Hill’s call for deeper friendship is accented by his own commitment to refrain from acting on his natural sexual attraction. I hope that people in the church read this book, if for no other reason, than to lend their ear to gay voices within the Church. I’ve talked to people who breeze past the high cost that we ask gay people to bear if we hold (as I do) to the traditional sexual ethic (that sex is for heterosexual marriage). I think that there are too many people in the church that still do not see this special segment of people in the church who are crying out for more empathy and understanding and are receiving calloused silence instead. To be honest, I think it makes people in the Church uncomfortable to talk about people who experience same sex attraction through no choice of their own. “Just choose something else” or “God will heal you” is really not a careful or Christian enough response. It is a sorrowful pleasure to read Wesley Hill’s agony. It’s incredibly brave of him to expose his own interior heart ache to the Church when he must know that many people have no time or space for his story. To hear Hill’s story alone, this book is worth your time.
But I think there is more to offer than just the story of one gay man in the Church. There is something here in the treasure chest of friendship that many of our communities lack. How many of our single members (gay or straight) are drifting alongside community rather than fully embedded? We see them at church and they seem fine, but as Wesley points out, sometimes people want to have what you have in marriage, not sexually, but relationally. They just want someone to call and check to make sure they made their flight or got home from the store ok. I was moved by how moved Wesley was to be asked to go on vacation with a family. Do you think about vacations and holidays for your single friends? I know I often don’t. Hill says that many of these needs/blessings could be found within the storehouse of friendship, but churches are often unprepared to offer those kinds of relationships.
I read and so thoroughly enjoyed both of these books for different and similar reasons. Just before reading them, I watched Netflix’s “Master of None,” a comedy developed by Aziz Ansari (whom you might/should know from Parks and Recreation). So many of the themes in the books interwove with this little show about life in New York City for singles looking for love. The impossibility of committed monogamy, the longing for real relationship rather than just sex, the loneliness of modern society with our screens in our faces, all of these themes blended together in my mind and I was stirred.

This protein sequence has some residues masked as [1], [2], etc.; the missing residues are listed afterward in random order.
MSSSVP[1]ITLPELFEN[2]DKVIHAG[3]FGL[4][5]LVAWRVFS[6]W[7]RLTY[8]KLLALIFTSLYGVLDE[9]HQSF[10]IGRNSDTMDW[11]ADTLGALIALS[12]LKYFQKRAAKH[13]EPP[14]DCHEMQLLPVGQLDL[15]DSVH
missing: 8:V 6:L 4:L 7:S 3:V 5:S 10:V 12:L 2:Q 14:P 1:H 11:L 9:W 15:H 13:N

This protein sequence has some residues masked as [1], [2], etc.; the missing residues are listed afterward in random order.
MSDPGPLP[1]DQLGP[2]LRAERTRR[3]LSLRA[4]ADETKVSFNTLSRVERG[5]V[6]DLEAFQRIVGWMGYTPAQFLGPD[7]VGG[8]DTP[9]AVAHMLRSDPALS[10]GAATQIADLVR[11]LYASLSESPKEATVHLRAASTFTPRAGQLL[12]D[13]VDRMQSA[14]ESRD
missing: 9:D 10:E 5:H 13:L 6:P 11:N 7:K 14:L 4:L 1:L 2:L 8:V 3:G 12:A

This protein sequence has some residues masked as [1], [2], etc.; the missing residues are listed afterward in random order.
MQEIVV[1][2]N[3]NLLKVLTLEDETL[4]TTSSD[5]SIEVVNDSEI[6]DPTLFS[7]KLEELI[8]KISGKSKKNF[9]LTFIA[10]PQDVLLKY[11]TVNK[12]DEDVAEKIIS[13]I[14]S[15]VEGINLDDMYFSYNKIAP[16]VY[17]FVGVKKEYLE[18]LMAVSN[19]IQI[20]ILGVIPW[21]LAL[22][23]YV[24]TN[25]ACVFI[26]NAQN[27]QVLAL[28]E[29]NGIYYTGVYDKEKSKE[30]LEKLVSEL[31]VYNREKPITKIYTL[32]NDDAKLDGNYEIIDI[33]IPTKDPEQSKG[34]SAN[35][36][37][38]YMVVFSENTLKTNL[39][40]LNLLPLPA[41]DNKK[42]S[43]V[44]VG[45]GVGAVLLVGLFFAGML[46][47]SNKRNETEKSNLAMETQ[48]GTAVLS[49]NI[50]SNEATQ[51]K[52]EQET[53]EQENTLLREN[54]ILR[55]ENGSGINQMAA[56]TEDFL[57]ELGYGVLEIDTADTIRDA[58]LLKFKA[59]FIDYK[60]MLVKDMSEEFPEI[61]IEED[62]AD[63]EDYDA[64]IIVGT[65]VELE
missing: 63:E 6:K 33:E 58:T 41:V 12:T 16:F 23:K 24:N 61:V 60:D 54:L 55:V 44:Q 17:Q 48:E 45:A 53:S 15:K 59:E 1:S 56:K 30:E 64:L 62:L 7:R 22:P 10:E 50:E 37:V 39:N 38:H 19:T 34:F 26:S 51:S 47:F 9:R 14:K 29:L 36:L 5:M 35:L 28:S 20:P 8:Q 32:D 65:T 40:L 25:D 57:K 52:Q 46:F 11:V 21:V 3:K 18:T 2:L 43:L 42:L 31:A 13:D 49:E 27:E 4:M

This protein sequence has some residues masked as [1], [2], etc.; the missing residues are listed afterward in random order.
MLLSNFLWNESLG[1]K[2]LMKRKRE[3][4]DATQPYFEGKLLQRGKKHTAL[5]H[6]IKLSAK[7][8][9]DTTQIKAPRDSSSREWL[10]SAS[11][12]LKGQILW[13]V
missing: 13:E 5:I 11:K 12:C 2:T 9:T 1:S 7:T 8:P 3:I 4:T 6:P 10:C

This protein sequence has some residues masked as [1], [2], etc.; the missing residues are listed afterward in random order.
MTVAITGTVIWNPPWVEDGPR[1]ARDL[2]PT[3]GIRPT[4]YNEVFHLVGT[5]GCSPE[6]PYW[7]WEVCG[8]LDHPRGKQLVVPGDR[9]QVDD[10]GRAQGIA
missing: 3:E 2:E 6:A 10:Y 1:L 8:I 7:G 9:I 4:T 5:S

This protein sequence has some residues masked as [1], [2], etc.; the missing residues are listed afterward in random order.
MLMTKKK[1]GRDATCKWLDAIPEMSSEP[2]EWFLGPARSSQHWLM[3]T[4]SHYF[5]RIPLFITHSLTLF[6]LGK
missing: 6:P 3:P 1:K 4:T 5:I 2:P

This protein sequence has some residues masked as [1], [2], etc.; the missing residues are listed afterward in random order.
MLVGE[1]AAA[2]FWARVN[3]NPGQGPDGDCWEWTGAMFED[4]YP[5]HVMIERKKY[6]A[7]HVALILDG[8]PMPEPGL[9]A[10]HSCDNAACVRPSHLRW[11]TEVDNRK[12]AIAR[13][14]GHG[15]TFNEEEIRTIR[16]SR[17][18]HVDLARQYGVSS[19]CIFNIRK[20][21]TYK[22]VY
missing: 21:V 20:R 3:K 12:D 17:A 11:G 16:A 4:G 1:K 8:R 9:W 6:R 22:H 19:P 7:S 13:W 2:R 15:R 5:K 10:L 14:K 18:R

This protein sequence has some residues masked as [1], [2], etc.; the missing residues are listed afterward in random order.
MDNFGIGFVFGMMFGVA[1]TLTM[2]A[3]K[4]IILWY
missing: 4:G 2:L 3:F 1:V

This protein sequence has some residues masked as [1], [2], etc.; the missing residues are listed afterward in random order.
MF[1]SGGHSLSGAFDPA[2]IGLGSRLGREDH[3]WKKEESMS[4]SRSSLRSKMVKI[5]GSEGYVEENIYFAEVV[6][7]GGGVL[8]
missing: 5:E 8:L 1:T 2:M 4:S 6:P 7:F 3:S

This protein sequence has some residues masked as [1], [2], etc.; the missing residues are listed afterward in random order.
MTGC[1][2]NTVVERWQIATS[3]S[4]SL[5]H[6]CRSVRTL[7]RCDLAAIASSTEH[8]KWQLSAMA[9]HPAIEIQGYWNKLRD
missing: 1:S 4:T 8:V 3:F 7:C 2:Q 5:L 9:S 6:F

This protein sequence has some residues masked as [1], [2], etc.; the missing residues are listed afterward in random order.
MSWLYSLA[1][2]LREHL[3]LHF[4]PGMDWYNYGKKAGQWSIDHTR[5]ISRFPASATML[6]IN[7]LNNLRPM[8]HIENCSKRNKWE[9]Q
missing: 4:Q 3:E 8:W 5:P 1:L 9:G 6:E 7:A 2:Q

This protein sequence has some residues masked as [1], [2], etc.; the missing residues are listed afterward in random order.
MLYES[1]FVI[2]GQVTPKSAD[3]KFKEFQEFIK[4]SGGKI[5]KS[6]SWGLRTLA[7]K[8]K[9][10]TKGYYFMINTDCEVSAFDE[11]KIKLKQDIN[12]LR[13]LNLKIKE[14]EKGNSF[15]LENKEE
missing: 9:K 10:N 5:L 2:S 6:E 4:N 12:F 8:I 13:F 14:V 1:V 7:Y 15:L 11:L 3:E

For one, I was stirred in gratitude. I’m thankful that my church, little and inept at many things though it may be, does community really well. Not perfectly. There are cracks and fissures where people can fall through or be missed. We know that. But people share their lives in our church. And I’m grateful that I can speak of my loneliness and my pain both from the pulpit and across a table and I won’t receive judgment. I’ll get embraced. I know the kind of community we have at Isight is not normal and it’s something I hope we fight for.
But I was also stirred to long for better. I want Isight to do better and be better not just for ourselves, but for the sake of our larger community. I think we can often stop at what’s shallow, easy, and comfortable. But deep friendships and a compelling vision for marriage are things that we culturally long for. We are primed to want very good things but many people in my generation have no real relational tools to access them. There is a hopelessness that hovers right around the edges of our purported freedoms. I truly believe that the Church is not the curse that brings restriction to people, but can actually deliver real antidote, a happy alternative for many people.
Sex and friendship are not side issues. They are issues that define and shape people now as much as or more than any time in history. But the vision of the whole person, drawn into the life of God is better than the vision many of our friends live with. I think we in the Church at large often fail to to cast this larger vision and invite people into the real life of God that we access together.
I’m more grateful than ever for the Communion table. To gather around the feast of Christ and feed on more than I could muster for myself. But I am aching for my friends who are outside the party, hungry. My prayer is that Bride of Christ would look outside herself more and more to find ways to feed the hungry. I’m not depressed that the world has such a different vision for sexuality and relationships. That makes sense that we would disagree. I just hope that we can be moved by charity to make the lonely a part of our families, the orphan part of our homes. These books do well to point us towards that larger vision.
My apologies for being absent from this space so long. Holidays! I’ll be back at least once a week, as usual.